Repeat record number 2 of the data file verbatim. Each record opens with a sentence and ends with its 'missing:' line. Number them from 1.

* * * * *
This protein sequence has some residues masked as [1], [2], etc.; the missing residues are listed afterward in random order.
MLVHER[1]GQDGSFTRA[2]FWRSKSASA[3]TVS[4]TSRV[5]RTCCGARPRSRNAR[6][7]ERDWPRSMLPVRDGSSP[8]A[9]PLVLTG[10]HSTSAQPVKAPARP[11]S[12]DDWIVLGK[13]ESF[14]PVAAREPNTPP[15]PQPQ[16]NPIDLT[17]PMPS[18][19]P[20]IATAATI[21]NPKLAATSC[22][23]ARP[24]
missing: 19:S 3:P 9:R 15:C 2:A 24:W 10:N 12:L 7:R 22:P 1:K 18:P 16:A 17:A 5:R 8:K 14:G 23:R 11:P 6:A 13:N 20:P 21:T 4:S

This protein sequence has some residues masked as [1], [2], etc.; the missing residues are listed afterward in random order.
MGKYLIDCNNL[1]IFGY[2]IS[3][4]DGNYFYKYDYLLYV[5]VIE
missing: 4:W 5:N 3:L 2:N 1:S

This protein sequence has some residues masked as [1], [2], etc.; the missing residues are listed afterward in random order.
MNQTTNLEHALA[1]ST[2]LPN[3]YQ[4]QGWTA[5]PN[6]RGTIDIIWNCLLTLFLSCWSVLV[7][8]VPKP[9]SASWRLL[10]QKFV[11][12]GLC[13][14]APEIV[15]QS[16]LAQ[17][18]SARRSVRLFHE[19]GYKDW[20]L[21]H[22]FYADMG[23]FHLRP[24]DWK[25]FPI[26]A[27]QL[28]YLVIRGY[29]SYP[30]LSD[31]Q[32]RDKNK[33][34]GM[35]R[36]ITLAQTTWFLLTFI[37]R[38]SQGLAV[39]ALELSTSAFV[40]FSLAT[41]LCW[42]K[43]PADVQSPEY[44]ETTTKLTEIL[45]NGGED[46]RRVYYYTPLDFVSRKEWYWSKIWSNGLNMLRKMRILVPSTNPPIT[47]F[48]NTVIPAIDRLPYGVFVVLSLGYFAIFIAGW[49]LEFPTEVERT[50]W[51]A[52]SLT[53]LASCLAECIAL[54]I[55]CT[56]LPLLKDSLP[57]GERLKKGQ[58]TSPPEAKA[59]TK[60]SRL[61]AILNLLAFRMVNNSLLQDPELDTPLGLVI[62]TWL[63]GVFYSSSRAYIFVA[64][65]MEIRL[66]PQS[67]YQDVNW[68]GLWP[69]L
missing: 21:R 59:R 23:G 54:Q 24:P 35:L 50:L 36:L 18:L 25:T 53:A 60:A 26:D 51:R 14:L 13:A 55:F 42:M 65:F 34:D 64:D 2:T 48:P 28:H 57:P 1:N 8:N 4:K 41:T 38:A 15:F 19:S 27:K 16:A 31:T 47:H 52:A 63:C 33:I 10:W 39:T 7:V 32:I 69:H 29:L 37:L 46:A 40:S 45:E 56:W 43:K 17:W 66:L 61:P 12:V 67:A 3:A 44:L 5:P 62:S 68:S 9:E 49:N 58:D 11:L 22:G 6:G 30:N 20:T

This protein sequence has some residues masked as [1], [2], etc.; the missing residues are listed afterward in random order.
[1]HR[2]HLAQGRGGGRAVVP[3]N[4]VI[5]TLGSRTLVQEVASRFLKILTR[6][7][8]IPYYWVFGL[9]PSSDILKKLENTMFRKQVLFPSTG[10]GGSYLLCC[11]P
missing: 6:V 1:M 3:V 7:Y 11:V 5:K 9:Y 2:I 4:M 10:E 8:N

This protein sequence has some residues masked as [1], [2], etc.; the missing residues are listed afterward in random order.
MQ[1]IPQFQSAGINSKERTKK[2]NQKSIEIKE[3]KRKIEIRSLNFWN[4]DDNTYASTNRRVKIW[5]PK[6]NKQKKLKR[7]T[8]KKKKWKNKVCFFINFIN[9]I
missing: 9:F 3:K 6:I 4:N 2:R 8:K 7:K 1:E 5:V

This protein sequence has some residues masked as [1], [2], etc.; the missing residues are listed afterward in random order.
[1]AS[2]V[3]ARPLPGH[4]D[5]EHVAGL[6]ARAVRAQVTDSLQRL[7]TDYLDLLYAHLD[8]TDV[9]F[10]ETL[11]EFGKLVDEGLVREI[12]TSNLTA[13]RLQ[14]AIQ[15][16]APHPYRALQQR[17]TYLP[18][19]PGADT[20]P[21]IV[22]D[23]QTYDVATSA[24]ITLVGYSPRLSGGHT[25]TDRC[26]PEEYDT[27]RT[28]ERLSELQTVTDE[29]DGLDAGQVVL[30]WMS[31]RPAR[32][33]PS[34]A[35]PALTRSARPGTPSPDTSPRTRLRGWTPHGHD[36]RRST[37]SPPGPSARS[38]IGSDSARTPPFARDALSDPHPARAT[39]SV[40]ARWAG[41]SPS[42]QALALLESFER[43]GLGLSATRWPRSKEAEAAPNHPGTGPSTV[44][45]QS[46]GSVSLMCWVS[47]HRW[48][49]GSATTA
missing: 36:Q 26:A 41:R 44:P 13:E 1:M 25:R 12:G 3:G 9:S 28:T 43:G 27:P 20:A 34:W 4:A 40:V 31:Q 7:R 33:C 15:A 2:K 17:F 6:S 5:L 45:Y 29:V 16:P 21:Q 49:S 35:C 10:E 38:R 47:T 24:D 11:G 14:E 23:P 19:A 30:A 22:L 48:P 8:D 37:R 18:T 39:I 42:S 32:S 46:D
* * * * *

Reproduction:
This protein sequence has some residues masked as [1], [2], etc.; the missing residues are listed afterward in random order.
MGKYLIDCNNL[1]IFGY[2]IS[3][4]DGNYFYKYDYLLYV[5]VIE
missing: 4:W 5:N 3:L 2:N 1:S